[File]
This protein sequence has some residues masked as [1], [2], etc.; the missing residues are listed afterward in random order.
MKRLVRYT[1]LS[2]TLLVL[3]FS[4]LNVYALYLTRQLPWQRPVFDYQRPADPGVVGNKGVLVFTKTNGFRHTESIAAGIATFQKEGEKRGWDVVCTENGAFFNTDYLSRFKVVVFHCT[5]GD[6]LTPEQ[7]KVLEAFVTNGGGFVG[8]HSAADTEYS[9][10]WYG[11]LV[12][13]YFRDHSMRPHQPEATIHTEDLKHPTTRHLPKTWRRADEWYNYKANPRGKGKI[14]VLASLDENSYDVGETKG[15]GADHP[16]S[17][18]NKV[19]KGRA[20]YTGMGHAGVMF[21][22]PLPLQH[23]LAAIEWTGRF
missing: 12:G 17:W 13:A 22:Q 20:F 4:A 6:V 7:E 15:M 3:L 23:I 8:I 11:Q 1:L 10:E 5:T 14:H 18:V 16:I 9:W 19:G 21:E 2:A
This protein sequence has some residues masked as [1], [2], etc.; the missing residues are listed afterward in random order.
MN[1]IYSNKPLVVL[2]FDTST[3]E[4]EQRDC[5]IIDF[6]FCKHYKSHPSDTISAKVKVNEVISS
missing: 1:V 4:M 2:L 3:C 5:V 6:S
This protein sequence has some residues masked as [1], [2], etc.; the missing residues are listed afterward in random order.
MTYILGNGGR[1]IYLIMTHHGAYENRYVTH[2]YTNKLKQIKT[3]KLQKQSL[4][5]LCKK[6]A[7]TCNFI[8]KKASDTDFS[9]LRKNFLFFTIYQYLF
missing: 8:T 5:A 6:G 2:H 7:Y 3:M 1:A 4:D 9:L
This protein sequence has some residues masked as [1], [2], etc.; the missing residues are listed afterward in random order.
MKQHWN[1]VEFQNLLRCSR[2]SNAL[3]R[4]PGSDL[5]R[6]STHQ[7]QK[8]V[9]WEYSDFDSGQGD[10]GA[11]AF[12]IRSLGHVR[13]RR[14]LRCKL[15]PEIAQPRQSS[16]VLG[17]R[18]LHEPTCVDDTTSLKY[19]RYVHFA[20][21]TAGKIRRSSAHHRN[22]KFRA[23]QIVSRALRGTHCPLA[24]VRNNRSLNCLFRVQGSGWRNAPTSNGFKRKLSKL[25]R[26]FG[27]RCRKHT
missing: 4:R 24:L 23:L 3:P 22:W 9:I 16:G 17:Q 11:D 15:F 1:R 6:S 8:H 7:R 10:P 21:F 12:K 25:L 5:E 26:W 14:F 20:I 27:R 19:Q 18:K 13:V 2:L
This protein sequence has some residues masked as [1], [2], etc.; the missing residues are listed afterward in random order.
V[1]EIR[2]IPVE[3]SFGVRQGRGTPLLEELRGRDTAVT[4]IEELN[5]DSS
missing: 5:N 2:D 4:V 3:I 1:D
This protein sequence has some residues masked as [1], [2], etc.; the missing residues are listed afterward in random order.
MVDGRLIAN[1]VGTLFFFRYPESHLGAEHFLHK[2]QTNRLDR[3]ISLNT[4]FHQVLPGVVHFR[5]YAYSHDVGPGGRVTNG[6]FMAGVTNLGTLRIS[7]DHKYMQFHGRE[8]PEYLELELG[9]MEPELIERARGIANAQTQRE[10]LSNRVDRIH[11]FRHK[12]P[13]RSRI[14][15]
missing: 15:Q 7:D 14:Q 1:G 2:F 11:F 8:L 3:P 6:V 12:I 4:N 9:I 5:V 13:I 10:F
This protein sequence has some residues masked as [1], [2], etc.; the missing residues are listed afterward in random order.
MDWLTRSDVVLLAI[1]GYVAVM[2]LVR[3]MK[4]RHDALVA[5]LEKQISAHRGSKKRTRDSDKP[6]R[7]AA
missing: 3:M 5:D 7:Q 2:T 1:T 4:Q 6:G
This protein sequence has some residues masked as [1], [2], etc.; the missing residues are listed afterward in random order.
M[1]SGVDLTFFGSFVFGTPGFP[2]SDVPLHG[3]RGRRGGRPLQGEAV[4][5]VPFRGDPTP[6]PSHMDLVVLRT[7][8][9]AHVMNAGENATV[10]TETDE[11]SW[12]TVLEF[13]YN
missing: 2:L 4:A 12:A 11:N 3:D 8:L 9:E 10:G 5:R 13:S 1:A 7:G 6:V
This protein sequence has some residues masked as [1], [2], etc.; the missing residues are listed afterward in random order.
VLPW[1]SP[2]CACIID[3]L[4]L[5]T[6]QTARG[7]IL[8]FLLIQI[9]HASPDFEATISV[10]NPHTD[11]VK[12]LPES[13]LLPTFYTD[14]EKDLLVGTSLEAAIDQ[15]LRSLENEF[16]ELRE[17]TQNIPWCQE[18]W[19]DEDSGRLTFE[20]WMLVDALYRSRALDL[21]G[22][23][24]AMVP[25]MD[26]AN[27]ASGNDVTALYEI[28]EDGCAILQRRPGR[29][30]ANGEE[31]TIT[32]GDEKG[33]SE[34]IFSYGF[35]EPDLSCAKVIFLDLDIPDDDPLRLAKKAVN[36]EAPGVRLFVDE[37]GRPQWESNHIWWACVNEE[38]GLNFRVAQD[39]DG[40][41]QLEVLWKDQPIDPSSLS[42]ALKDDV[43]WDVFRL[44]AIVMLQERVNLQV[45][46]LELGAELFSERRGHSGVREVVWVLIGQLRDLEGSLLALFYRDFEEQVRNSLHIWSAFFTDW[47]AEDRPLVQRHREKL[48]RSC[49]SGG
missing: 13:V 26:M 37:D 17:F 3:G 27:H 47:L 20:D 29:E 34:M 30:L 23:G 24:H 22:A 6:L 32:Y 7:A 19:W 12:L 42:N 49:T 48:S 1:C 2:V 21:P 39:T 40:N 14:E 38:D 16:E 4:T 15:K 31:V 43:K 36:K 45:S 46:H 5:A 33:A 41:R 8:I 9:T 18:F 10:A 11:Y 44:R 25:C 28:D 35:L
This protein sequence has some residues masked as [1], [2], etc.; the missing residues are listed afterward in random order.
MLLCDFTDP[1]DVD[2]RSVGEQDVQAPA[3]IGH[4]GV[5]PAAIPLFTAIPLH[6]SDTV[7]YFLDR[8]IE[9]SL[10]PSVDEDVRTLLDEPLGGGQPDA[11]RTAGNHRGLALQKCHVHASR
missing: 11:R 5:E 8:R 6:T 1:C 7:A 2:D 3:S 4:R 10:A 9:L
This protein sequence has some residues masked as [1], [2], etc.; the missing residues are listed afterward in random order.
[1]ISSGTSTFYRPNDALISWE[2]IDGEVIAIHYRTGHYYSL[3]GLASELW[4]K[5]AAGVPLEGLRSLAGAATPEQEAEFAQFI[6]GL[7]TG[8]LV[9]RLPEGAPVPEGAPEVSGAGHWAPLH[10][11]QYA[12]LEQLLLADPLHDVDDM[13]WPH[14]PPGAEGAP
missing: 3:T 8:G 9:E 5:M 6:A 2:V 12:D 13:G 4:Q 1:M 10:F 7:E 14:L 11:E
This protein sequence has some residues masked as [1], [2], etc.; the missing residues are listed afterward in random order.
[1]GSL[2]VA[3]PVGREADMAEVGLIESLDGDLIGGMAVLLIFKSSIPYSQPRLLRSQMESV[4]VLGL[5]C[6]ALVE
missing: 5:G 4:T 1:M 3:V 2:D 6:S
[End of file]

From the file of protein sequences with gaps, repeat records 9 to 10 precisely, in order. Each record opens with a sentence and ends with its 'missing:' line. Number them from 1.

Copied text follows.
This protein sequence has some residues masked as [1], [2], etc.; the missing residues are listed afterward in random order.
VLPW[1]SP[2]CACIID[3]L[4]L[5]T[6]QTARG[7]IL[8]FLLIQI[9]HASPDFEATISV[10]NPHTD[11]VK[12]LPES[13]LLPTFYTD[14]EKDLLVGTSLEAAIDQ[15]LRSLENEF[16]ELRE[17]TQNIPWCQE[18]W[19]DEDSGRLTFE[20]WMLVDALYRSRALDL[21]G[22][23][24]AMVP[25]MD[26]AN[27]ASGNDVTALYEI[28]EDGCAILQRRPGR[29][30]ANGEE[31]TIT[32]GDEKG[33]SE[34]IFSYGF[35]EPDLSCAKVIFLDLDIPDDDPLRLAKKAVN[36]EAPGVRLFVDE[37]GRPQWESNHIWWACVNEE[38]GLNFRVAQD[39]DG[40][41]QLEVLWKDQPIDPSSLS[42]ALKDDV[43]WDVFRL[44]AIVMLQERVNLQV[45][46]LELGAELFSERRGHSGVREVVWVLIGQLRDLEGSLLALFYRDFEEQVRNSLHIWSAFFTDW[47]AEDRPLVQRHREKL[48]RSC[49]SGG
missing: 13:V 26:M 37:D 17:F 3:G 27:H 47:L 20:D 29:E 34:M 30:L 23:G 24:H 22:A 6:L 32:Y 7:A 19:W 12:L 42:N 49:T 48:S 1:C 2:V 21:P 39:T 40:N 14:E 38:D 16:E 4:T 15:K 31:V 43:K 36:K 45:S 46:H 5:A 33:A 41:R 8:I 9:T 18:F 10:A 11:Y 44:R 25:C 28:D 35:L
This protein sequence has some residues masked as [1], [2], etc.; the missing residues are listed afterward in random order.
MLLCDFTDP[1]DVD[2]RSVGEQDVQAPA[3]IGH[4]GV[5]PAAIPLFTAIPLH[6]SDTV[7]YFLDR[8]IE[9]SL[10]PSVDEDVRTLLDEPLGGGQPDA[11]RTAGNHRGLALQKCHVHASR
missing: 11:R 5:E 8:R 6:T 1:C 7:A 2:D 3:S 4:R 10:A 9:L